The result of this resegregation is low test scores at the neighborhood school, perpetuating its image as a "failing" school, further encouraging upscale parents to send their children elsewhere, and completing the vicious circle of concentrating children from disadvantaged families in our neighborhood school, keeping test scores low.

There's got to be a better way.

by Jack on Dec 14, 2012 10:19 am • linkreport

@dcd,

Also, as you pointed out, as the situation stands now, the majority of poor kids are never going to get a decent education in DC. Charters aren't going to fix that. And there's no DCPS policy that's going to fix it either.

The only fix is to either make poor kids into non-poor kids, or disperse poverty so that they have a chance to go to schools where 60%+ of the student body is not cripplingly poor.

by oboe on Dec 14, 2012 10:19 am • linkreport

In theory I like school choice and competition. But, after my child was placed 56th on the waiting list for the elementary school 3 blocks from our house I no longer support it. As always, disinterested parties who are not adversely effected will have different opinions.

All this focus on school choice, I believe, misses the real problem as identified in an article in the NYT Sunday edition. According to a former DCPS teacher, more than 50% of the kids in DCPS don't attend school more than 2 days a week. It's no wonder charter schools have better results, they can dis-enroll a non-performing student.

by Ben Stoddert on Dec 14, 2012 10:34 am • linkreport

It's no wonder charter schools have better results, they can dis-enroll a non-performing student.

Good point. Charter schools have better results because they can dis-enroll students for all sorts of reasons. And DCPS is legally required to take those students.

by oboe on Dec 14, 2012 10:58 am • linkreport

Busing won't remedy that, by the way, because many of those kids will remove themselves from DCPS if busing was in play.

Sorry, I wasn't being very clear. I meant "busing" in the ideal sense of busing across school district lines. Which in the District's case would mean busing wealthy suburban kids into EOTR schools, and poor kids out to FCPS or MCPS.

I agree, that comment wasn't directed at you, but at MLD. Busing wouldn't work just in DC because of the easy availability of excellent public schools in the close-in suburbs. Inter-jurisdiction busing may work, but as you say, it'll never happen.

Also, as you pointed out, as the situation stands now, the majority of poor kids are never going to get a decent education in DC. Charters aren't going to fix that. And there's no DCPS policy that's going to fix it either.

Some charters can address it - KIPP, in particular, has done a great job. But that's obviously not a systemic solution. It also depends on parents motivated and savvy enough to apply and get their kids there on a regular basis.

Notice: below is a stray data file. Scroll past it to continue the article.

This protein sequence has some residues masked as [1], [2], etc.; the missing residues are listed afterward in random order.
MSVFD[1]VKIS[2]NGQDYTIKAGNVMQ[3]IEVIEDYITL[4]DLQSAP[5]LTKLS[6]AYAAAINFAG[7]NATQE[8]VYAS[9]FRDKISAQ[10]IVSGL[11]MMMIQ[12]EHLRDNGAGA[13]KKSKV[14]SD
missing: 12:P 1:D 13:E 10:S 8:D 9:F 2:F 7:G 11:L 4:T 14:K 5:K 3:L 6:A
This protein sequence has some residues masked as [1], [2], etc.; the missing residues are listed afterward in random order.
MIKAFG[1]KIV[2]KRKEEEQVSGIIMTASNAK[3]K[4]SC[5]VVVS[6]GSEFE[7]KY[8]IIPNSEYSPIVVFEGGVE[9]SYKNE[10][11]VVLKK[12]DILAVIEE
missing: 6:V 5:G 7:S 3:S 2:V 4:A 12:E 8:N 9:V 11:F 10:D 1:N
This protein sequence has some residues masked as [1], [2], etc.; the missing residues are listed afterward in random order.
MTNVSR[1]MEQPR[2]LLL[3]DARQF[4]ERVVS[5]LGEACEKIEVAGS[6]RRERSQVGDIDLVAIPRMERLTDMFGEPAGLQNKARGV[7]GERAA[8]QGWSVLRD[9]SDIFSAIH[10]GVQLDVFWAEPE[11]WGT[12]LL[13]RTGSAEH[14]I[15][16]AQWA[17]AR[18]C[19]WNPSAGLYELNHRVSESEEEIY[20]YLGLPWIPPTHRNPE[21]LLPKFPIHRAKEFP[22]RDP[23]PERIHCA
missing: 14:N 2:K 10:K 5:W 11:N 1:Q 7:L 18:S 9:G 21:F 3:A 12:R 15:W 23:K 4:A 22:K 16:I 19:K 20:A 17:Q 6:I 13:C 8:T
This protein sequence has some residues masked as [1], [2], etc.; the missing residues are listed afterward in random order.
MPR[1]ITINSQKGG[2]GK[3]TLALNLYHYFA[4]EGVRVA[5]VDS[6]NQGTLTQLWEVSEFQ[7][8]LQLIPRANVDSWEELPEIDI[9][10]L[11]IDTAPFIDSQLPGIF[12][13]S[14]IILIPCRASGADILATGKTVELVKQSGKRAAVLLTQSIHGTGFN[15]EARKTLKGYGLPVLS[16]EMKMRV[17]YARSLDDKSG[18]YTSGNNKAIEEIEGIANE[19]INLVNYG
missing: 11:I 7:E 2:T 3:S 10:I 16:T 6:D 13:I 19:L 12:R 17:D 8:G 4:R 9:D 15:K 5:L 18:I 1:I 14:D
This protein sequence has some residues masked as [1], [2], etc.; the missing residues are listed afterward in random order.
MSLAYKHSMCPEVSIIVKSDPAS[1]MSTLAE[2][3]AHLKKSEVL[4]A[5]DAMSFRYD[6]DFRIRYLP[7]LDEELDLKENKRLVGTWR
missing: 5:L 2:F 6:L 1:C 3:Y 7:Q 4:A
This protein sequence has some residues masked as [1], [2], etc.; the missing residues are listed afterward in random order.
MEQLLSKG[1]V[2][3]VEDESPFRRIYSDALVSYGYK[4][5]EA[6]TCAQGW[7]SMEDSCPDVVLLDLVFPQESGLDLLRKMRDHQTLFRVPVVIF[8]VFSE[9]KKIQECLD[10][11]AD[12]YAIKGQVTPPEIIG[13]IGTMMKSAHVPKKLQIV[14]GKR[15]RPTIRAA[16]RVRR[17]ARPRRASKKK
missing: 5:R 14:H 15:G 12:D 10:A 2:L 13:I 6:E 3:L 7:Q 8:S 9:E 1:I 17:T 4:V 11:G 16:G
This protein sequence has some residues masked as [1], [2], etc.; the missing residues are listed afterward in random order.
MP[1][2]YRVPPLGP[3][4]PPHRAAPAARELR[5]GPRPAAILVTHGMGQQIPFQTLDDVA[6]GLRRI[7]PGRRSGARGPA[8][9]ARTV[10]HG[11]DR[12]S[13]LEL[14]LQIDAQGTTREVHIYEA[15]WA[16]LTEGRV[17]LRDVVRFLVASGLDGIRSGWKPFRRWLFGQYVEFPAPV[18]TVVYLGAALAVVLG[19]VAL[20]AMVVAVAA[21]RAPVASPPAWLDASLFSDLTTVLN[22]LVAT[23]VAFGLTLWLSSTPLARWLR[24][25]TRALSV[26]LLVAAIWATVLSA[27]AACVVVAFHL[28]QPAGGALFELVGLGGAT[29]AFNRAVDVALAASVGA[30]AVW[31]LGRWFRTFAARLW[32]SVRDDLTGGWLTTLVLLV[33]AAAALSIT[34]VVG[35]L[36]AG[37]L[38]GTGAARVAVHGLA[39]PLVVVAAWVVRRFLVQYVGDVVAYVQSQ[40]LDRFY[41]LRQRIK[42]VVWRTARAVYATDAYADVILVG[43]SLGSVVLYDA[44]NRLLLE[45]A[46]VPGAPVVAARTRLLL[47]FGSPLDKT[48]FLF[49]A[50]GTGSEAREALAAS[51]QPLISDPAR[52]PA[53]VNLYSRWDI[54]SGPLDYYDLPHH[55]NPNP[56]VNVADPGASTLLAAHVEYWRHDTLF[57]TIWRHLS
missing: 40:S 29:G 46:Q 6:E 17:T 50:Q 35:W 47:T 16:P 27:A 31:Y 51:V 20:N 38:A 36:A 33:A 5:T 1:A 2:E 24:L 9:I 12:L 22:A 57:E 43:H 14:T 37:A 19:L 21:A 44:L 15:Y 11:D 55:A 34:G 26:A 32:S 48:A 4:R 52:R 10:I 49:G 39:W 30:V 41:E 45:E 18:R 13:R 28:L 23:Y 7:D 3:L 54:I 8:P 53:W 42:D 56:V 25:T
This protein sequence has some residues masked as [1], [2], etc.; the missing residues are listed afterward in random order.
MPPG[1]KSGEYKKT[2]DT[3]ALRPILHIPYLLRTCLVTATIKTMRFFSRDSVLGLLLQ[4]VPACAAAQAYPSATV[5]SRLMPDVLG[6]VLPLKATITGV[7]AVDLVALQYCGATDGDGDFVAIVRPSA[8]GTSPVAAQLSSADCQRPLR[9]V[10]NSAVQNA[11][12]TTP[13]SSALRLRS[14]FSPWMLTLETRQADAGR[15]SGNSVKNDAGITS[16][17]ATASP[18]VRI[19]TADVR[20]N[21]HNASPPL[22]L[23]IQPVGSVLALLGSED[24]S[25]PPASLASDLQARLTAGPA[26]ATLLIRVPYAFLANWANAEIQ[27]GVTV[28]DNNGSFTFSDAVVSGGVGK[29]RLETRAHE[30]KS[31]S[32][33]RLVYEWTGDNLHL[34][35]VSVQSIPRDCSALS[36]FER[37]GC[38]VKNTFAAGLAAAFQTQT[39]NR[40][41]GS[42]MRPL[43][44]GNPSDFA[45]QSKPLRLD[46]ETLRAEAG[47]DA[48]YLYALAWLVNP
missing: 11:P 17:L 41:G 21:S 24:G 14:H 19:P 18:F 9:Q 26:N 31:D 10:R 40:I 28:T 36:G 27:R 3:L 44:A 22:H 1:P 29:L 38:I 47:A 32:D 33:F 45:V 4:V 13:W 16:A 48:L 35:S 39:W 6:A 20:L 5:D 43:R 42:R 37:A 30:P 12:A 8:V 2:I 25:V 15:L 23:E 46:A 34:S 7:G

by dcd on Dec 14, 2012 11:45 am • linkreport

I must admit that I'm a little disturbed by this post, and especially the way it compares school choice to business choice. You imply that just like banks are only out to serve the richest, that schools of choice are only out to serve the smartest.

Perhaps this was the case earlier, when the only choice parents had was to go to a posh private school or to go to their failing neighborhood school. This is not the case with charters (or with vouchers for that matter!). Most charters are designed specifically to serve students coming out of poor neighborhoods. These schools aren't allowed to cherry pick students and they lose funding when students unenroll - just like a public school loses funding when they have a student unenroll.

And as a former teacher who once worked in a private school that was 2/3rds voucher students, I can assure you that we did *not* cherry pick our students. We accepted students first come first serve and as many as we could fit. In all my years, I never saw the school expel a student. In fact, we worked hard so that our students would make it. I remember one student, C, who I taught for 3 years and every minute with him was a struggle. He was so smart, with all the mischievousness that went along with it, and had a homelife that wasn't teaching him the right way to be. For 3 years we pushed him and made it clear to him that there was no way we were going to allow him to not learn. And then, after three years he passed 8th grade (the highest grade in our school) and enrolled his DC neighborhood's public non-charter high school. The next time I saw him was the following October when I ran into him on the Metro. He had already been expelled from DCPS and was supposedly taking courses online.

What a waste! And who was it that failed and gave up on this student? Was it our school of choice, or was it the public neighborhood school?

by Melissa on Dec 14, 2012 2:12 pm • linkreport

Most charters are designed specifically to serve students coming out of poor neighborhoods.